About 80 percent of people will suffer from back pain at some point in their lives. Back pain is common among athletes who strain their back muscles or it may be the result of spinal injuries such as fractures or sprains. Unfortunately if not cared for, 84 percent of those who had back pain once, will go on to have another episodes of pain later. Accidents, falls and direct blows to the back can also cause back pain. However, many people report back pain with no specific incident, rather it is the
result of poor sustained postures or weak core muscles that over time have resulted in pain.
A direct blow to the back may result in a contusion. Symptoms include pain, swelling or bruising over the area.
Muscle tears are graded according to the degree of the tear. With a grade 1 tear, you will feel tightness in the back, but may be able to walk properly and not have much swelling. Problems with walking and sudden twinges during activity may be symptoms of a grade 2 tear. There will also be some swelling and pain. With a grade 3 tear, pain is more severe and swelling appears immediately. Walking is difficult. Muscle strains can occur from overstretching the back either from sporting activities (e.g.tennis) or from reaching too far such as in pruning the garden or from lifting something too heavy
Sprained facet joints and disc protrusions can also cause significant back pain. Sprained facet joints between the vertebrae can be caused by the same factors that cause muscle tears while protrusions of the intervertebral discs can also be caused by these factors or by simple acts like sneezing or coughing or getting out of bed where there is a history of weakened core muscles or poor postural habits. Symptoms of joint sprains and disc protrusions include pain with sitting or standing, pain moving in and out of positions and limited range of movement. If the disc protrusion has caused a nerve impingement, there may be referred pain, tingling, numbness or weakness in the lower limbs.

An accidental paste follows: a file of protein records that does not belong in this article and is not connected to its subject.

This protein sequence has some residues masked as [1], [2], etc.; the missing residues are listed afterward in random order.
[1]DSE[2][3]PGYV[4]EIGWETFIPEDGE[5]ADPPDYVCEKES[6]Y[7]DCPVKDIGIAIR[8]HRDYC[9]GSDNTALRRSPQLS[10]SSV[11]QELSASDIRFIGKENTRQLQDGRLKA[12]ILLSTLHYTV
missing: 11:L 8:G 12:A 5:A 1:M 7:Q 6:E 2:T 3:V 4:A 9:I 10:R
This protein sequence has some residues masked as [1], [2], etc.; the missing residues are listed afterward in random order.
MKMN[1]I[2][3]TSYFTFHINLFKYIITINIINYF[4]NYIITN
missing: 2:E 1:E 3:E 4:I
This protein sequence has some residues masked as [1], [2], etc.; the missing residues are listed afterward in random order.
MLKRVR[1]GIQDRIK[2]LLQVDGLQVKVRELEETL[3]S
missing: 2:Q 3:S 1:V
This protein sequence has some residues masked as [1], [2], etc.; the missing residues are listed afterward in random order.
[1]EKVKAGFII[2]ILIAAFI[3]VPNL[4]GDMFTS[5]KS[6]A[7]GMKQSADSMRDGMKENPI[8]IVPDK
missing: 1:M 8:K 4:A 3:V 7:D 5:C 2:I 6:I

A physiotherapy evaluation for back pain includes a subjective history of the type of injury, symptoms and prior level of function. We may also ask questions about your sleeping posture and behaviour of the symptoms during ADLs (activities of daily living) and other activities. An objective assessment follows, which includes an examination of your posture, gait, active range of motion of the spine, strength, reflexes and muscle flexibility.
A treatment plan may involve:
- Using modalities to reduce pain, such as ice packs, heat and ultrasound.
- Soft tissue massage, trigger point therapy and acupuncture to reduce spasm, relieve pain and reduce inflammation.
- Taping the back for comfort and stability.
- Showing you the best positions for relief of pain and muscle spasm.
- Spinal mobilisation to improve the mobility of specific intervertebral joints.
- Training in posture, body mechanics, strengthening and conditioning. This is a vital part of your recovery. We will give you a graded exercise programme to ensure you have the correct posture and to strengthen your core muscles to prevent further injury and stabilise the back.
Each injury must be assessed by a physiotherapist for an accurate diagnosis and appropriate treatment plan. Our goal is to provide symptom relief, restore joint and soft tissue mobility, prevent re-injury and to help you make a successful return to your activities.